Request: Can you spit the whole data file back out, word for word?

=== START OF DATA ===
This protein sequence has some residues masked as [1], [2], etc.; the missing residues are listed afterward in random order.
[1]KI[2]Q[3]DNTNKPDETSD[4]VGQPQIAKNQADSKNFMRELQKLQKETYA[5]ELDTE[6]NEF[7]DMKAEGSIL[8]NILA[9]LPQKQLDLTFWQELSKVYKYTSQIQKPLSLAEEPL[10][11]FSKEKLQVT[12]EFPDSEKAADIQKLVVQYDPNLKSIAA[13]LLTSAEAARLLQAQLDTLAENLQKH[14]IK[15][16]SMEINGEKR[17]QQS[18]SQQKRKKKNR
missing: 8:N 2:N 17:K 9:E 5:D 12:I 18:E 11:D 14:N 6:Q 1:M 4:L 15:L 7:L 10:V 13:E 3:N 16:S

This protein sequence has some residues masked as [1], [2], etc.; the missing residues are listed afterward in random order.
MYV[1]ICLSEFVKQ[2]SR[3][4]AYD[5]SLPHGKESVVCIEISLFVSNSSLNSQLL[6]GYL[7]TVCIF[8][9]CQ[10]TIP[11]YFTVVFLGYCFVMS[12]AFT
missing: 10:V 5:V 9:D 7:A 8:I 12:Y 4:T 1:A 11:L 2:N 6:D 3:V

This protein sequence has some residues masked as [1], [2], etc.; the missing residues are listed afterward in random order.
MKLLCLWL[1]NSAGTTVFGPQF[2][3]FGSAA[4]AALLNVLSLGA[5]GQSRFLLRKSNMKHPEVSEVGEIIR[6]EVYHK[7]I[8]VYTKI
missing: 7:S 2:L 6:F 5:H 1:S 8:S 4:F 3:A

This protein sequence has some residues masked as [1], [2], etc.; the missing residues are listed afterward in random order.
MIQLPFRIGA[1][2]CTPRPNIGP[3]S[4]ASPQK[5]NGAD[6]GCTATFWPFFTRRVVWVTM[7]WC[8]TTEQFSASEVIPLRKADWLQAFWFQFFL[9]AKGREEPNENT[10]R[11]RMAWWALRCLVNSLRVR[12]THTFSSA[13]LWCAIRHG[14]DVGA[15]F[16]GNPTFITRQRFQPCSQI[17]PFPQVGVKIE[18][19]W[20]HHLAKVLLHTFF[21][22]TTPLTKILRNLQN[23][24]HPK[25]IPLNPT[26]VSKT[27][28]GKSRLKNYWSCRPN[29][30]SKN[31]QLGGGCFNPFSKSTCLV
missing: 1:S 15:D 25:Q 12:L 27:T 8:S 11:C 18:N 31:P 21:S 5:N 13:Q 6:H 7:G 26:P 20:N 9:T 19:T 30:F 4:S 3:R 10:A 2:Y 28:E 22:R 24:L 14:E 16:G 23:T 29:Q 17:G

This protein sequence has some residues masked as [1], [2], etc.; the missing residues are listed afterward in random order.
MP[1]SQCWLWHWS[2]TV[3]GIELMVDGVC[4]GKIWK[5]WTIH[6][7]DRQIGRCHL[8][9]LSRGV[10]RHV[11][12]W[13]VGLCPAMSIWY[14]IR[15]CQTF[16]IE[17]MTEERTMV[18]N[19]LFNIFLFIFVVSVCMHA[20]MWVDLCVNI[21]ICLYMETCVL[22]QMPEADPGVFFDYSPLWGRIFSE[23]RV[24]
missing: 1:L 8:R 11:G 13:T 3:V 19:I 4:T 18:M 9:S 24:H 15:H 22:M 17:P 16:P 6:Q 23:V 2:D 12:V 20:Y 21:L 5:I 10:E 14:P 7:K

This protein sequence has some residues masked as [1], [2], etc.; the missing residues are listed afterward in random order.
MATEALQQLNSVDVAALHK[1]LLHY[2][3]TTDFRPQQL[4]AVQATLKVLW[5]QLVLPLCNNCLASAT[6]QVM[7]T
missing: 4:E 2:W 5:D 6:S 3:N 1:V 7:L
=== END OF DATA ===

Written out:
This protein sequence has some residues masked as [1], [2], etc.; the missing residues are listed afterward in random order.
[1]KI[2]Q[3]DNTNKPDETSD[4]VGQPQIAKNQADSKNFMRELQKLQKETYA[5]ELDTE[6]NEF[7]DMKAEGSIL[8]NILA[9]LPQKQLDLTFWQELSKVYKYTSQIQKPLSLAEEPL[10][11]FSKEKLQVT[12]EFPDSEKAADIQKLVVQYDPNLKSIAA[13]LLTSAEAARLLQAQLDTLAENLQKH[14]IK[15][16]SMEINGEKR[17]QQS[18]SQQKRKKKNR
missing: 8:N 2:N 17:K 9:E 5:D 12:I 18:E 11:D 14:N 6:Q 1:M 4:L 15:L 7:L 10:V 13:E 3:N 16:S

This protein sequence has some residues masked as [1], [2], etc.; the missing residues are listed afterward in random order.
MYV[1]ICLSEFVKQ[2]SR[3][4]AYD[5]SLPHGKESVVCIEISLFVSNSSLNSQLL[6]GYL[7]TVCIF[8][9]CQ[10]TIP[11]YFTVVFLGYCFVMS[12]AFT
missing: 10:V 5:V 9:D 7:A 8:I 12:Y 4:T 1:A 11:L 2:N 6:D 3:V

This protein sequence has some residues masked as [1], [2], etc.; the missing residues are listed afterward in random order.
MKLLCLWL[1]NSAGTTVFGPQF[2][3]FGSAA[4]AALLNVLSLGA[5]GQSRFLLRKSNMKHPEVSEVGEIIR[6]EVYHK[7]I[8]VYTKI
missing: 7:S 2:L 6:F 5:H 1:S 8:S 4:F 3:A

This protein sequence has some residues masked as [1], [2], etc.; the missing residues are listed afterward in random order.
MIQLPFRIGA[1][2]CTPRPNIGP[3]S[4]ASPQK[5]NGAD[6]GCTATFWPFFTRRVVWVTM[7]WC[8]TTEQFSASEVIPLRKADWLQAFWFQFFL[9]AKGREEPNENT[10]R[11]RMAWWALRCLVNSLRVR[12]THTFSSA[13]LWCAIRHG[14]DVGA[15]F[16]GNPTFITRQRFQPCSQI[17]PFPQVGVKIE[18][19]W[20]HHLAKVLLHTFF[21][22]TTPLTKILRNLQN[23][24]HPK[25]IPLNPT[26]VSKT[27][28]GKSRLKNYWSCRPN[29][30]SKN[31]QLGGGCFNPFSKSTCLV
missing: 1:S 15:D 25:Q 12:L 27:T 8:S 11:C 18:N 31:P 21:S 5:N 13:Q 6:H 7:G 26:P 20:N 9:T 19:T 30:F 4:S 3:R 10:A 2:Y 28:E 22:R 24:L 14:E 16:G 23:T 29:Q 17:G

This protein sequence has some residues masked as [1], [2], etc.; the missing residues are listed afterward in random order.
MP[1]SQCWLWHWS[2]TV[3]GIELMVDGVC[4]GKIWK[5]WTIH[6][7]DRQIGRCHL[8][9]LSRGV[10]RHV[11][12]W[13]VGLCPAMSIWY[14]IR[15]CQTF[16]IE[17]MTEERTMV[18]N[19]LFNIFLFIFVVSVCMHA[20]MWVDLCVNI[21]ICLYMETCVL[22]QMPEADPGVFFDYSPLWGRIFSE[23]RV[24]
missing: 1:L 8:R 11:G 13:T 3:V 19:I 4:T 18:M 9:S 24:H 15:H 22:M 17:P 16:P 6:Q 23:V 2:D 12:V 20:Y 21:L 5:I 10:E 14:P 7:K

This protein sequence has some residues masked as [1], [2], etc.; the missing residues are listed afterward in random order.
MATEALQQLNSVDVAALHK[1]LLHY[2][3]TTDFRPQQL[4]AVQATLKVLW[5]QLVLPLCNNCLASAT[6]QVM[7]T
missing: 4:E 2:W 5:D 6:S 3:N 1:V 7:L